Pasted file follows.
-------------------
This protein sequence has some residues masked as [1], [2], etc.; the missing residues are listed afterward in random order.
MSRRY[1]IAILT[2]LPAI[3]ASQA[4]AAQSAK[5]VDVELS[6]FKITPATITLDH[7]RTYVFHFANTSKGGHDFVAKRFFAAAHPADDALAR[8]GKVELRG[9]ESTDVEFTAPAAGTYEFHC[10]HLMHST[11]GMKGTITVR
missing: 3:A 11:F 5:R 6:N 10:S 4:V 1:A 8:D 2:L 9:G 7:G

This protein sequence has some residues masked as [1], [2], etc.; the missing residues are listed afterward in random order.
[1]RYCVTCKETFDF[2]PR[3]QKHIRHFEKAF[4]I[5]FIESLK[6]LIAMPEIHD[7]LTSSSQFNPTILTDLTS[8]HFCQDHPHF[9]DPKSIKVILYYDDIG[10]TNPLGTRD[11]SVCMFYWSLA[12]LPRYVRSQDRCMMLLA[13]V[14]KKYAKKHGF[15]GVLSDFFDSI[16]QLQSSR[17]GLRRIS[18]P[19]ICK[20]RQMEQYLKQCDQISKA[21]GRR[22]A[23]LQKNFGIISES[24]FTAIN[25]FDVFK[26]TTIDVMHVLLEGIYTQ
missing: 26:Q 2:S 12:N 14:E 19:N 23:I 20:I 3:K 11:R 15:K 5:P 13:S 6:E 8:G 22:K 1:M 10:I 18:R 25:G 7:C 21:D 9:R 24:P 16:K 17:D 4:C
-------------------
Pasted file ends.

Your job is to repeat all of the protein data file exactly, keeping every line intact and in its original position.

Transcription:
This protein sequence has some residues masked as [1], [2], etc.; the missing residues are listed afterward in random order.
MSRRY[1]IAILT[2]LPAI[3]ASQA[4]AAQSAK[5]VDVELS[6]FKITPATITLDH[7]RTYVFHFANTSKGGHDFVAKRFFAAAHPADDALAR[8]GKVELRG[9]ESTDVEFTAPAAGTYEFHC[10]HLMHST[11]GMKGTITVR
missing: 3:A 11:F 5:R 6:N 10:S 4:V 1:A 8:D 2:L 9:G 7:G

This protein sequence has some residues masked as [1], [2], etc.; the missing residues are listed afterward in random order.
[1]RYCVTCKETFDF[2]PR[3]QKHIRHFEKAF[4]I[5]FIESLK[6]LIAMPEIHD[7]LTSSSQFNPTILTDLTS[8]HFCQDHPHF[9]DPKSIKVILYYDDIG[10]TNPLGTRD[11]SVCMFYWSLA[12]LPRYVRSQDRCMMLLA[13]V[14]KKYAKKHGF[15]GVLSDFFDSI[16]QLQSSR[17]GLRRIS[18]P[19]ICK[20]RQMEQYLKQCDQISKA[21]GRR[22]A[23]LQKNFGIISES[24]FTAIN[25]FDVFK[26]TTIDVMHVLLEGIYTQ
missing: 26:Q 2:S 12:N 14:E 19:N 23:I 20:I 3:K 11:R 15:K 5:P 13:S 6:E 8:G 22:K 1:M 10:I 18:R 25:G 7:C 21:D 9:R 24:P 16:K 17:D 4:C